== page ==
ABO chair calls ruling ‘historic decision,’ shares thoughts on future

August 16, 2012

Now that the American Board of Optometry (ABO) board certification lawsuit brought by the American Optometric Society (AOS) has played out in federal court with a favorable ruling for the ABO, AOA News asked Paul C. Ajamian, O.D., chairman of the ABO board, for his thoughts on the subject.

AOA News: What is your interpretation of the lawsuit ruling? Is it a definitive victory for the ABO?

Dr. Ajamian: This was a most definitive victory for the ABO and a historic decision for optometry going forward. In reality, the ruling was very narrow and addressed the question of whether the use of the term “board certification” is “false, confusing, deceptive, misleading to the public” in violation of the Lanham Act. The conclusion in federal court by Judge Matz was that the AOS wholly failed to present evidence that would prove its case, and it was dismissed without the ABO ever having to put on a defense. The judge did not rule on the value or quality of the ABO program; that wasn’t what the suit was about.

AOA News: Can you provide some background on who was involved in developing the framework for the board certification process?

Dr. Ajamian: As you know, the ABO is based on the work of some of the most highly respected leaders in optometry. Leaders in all areas of the profession. Leaders from the Academy and from ASCO (the Association of Schools and Colleges of Optometry), and from the AOA and AOSA, as well as from the Association of Regulatory Boards of Optometry (ARBO) and National Board of Examiners in Optometry (NBEO). We can look back with confidence knowing that the best and brightest were part of laying the foundation for a board certification program that just about every learned profession has, both within and outside of health care. We have something tangible, we have something in place, we have something that we’ve worked countless hours to build, and we are very proud of it.

AOA News: What would you say to the AOS or others who view board certification in a different light?

Dr. Ajamian: We are fine if they have differing opinions. But it’s time to stop the eblasts and blogs and pettiness and personal attacks. The profession is tired of it. For those who don’t think board certification is necessary, step aside and make way for the many who will embrace the concept of demonstrating to their patients that they are committed to a process of lifelong learning.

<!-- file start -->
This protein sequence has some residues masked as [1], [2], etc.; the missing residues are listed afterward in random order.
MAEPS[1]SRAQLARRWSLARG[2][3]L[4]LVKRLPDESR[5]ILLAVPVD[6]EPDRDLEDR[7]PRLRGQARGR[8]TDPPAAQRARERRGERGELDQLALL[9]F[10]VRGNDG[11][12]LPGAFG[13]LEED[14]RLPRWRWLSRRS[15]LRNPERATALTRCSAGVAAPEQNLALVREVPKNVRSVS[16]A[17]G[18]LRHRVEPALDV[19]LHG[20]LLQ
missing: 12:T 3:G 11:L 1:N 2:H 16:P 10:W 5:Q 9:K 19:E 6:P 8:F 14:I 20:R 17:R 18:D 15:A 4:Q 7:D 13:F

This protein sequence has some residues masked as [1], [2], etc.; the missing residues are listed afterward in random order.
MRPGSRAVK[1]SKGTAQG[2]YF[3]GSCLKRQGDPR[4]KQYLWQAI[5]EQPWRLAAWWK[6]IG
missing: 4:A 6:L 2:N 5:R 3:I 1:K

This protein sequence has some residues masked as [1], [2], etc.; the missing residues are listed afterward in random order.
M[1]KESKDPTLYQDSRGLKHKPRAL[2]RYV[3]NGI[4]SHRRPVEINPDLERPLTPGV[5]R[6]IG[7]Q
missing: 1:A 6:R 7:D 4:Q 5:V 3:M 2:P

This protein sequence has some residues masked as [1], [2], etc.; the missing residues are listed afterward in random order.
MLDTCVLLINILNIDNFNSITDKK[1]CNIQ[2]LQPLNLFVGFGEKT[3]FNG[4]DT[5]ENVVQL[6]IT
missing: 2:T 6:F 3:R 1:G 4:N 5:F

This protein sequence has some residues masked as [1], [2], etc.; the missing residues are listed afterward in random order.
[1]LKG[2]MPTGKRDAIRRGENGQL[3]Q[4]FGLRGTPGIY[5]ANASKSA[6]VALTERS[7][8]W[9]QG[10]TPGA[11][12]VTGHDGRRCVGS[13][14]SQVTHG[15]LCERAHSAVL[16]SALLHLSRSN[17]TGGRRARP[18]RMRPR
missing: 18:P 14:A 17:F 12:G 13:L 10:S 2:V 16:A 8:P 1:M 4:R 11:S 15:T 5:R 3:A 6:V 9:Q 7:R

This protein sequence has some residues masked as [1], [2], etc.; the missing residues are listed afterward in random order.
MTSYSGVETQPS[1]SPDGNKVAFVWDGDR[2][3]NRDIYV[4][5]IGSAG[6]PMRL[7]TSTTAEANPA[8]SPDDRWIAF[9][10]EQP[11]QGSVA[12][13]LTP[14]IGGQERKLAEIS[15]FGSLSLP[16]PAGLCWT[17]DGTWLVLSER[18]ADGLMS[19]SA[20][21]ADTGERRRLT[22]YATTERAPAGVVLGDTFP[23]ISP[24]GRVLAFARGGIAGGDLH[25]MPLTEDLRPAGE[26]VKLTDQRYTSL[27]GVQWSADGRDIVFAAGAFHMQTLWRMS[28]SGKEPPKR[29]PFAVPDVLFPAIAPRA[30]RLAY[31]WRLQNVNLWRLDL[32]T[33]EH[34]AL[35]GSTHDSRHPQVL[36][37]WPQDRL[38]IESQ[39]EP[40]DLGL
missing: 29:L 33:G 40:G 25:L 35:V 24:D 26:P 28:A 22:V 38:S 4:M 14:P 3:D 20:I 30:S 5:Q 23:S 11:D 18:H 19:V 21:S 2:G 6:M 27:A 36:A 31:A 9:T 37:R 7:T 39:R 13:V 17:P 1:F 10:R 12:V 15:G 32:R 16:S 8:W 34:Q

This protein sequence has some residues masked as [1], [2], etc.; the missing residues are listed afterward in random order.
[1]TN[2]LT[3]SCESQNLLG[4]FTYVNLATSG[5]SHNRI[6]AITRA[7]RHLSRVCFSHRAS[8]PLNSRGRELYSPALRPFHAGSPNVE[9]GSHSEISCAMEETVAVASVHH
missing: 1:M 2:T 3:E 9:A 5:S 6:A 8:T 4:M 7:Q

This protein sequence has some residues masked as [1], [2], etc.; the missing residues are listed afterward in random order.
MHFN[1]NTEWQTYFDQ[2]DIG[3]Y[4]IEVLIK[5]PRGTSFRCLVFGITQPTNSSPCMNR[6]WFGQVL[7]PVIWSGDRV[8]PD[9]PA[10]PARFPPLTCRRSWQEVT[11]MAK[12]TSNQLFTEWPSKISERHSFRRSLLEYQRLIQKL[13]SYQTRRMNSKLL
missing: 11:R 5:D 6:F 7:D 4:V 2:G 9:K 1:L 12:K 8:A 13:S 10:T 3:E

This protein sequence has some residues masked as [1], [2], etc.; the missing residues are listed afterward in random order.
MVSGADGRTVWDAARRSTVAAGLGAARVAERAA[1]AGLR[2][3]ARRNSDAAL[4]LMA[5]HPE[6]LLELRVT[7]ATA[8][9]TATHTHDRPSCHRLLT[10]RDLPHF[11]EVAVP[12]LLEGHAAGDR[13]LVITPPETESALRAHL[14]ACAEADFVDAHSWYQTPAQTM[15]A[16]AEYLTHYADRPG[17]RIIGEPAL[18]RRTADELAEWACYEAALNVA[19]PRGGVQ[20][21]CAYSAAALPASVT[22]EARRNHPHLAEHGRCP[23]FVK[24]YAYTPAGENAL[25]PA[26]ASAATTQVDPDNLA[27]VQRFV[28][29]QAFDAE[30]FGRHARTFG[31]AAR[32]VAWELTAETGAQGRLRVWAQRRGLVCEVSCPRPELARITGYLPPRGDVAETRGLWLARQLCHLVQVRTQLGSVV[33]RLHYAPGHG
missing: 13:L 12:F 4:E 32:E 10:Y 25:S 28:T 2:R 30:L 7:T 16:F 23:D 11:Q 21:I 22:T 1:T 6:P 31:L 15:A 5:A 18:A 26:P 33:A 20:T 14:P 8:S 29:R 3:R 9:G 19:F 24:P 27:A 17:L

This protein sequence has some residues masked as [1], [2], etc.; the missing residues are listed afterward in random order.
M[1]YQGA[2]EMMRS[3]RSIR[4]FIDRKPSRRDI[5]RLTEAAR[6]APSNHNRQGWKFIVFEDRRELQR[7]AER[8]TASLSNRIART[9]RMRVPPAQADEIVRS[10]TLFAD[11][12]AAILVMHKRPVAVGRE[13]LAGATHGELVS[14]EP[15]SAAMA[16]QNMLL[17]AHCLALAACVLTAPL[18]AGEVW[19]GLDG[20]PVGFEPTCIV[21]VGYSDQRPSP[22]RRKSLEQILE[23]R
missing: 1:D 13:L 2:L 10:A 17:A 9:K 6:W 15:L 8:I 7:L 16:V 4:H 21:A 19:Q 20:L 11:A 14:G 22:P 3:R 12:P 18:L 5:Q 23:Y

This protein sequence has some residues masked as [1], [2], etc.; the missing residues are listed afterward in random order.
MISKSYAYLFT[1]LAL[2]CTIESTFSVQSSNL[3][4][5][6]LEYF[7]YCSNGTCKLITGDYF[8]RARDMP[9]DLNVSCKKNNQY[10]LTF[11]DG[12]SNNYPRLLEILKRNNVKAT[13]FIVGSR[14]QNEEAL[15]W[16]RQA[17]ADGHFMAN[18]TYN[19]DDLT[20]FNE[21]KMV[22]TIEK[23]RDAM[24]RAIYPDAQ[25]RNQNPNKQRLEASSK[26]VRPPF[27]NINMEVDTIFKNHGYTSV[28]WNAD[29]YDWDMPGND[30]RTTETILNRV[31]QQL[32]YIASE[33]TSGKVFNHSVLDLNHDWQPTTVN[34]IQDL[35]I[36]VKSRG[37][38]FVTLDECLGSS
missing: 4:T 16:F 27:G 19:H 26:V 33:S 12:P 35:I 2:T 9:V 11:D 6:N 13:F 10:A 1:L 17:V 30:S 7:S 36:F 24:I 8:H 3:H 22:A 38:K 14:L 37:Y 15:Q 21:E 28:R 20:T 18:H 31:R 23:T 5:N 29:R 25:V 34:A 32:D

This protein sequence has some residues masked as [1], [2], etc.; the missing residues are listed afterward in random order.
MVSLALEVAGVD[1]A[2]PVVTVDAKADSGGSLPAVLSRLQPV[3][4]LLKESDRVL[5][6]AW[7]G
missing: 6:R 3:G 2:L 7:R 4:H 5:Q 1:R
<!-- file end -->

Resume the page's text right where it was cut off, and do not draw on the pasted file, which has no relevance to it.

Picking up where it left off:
AOA News: Aside from the lawsuit, what gains has the ABO made since its inception?

Dr. Ajamian: In a few short years we have completed three exam cycles. We are preparing for the fourth examination in January that we expect many to participate in.  We are very proud of the examination and the responses from those who have studied hard and know what a beneficial process that it was. We are proud of the pass rate. It is proof that optometrists have taken it seriously, and that they can integrate knowledge into clinical skills. We have begun the maintenance of certification program; we have a self-assessment module on the website and more in development this year. We’ve appointed the first public member of the board. We have also applied for National Commission for Certifying Agencies (NCCA) accreditation.

The really big news is that we were approved this year as fully qualified for the PQRS (Physician Quality Reporting Service) MOC (Maintenance of Certification) extra incentive, one of only 13 programs in health care and the only program in optometry to achieve this recognition. The approval and reapproval for the PQRS MOC incentives in 2012 is not to be taken lightly. This is a significant validation by CMS (Centers for Medicare & Medicaid Services). We have 28 doctors who qualified for the PQRS MOC bonus in 2011.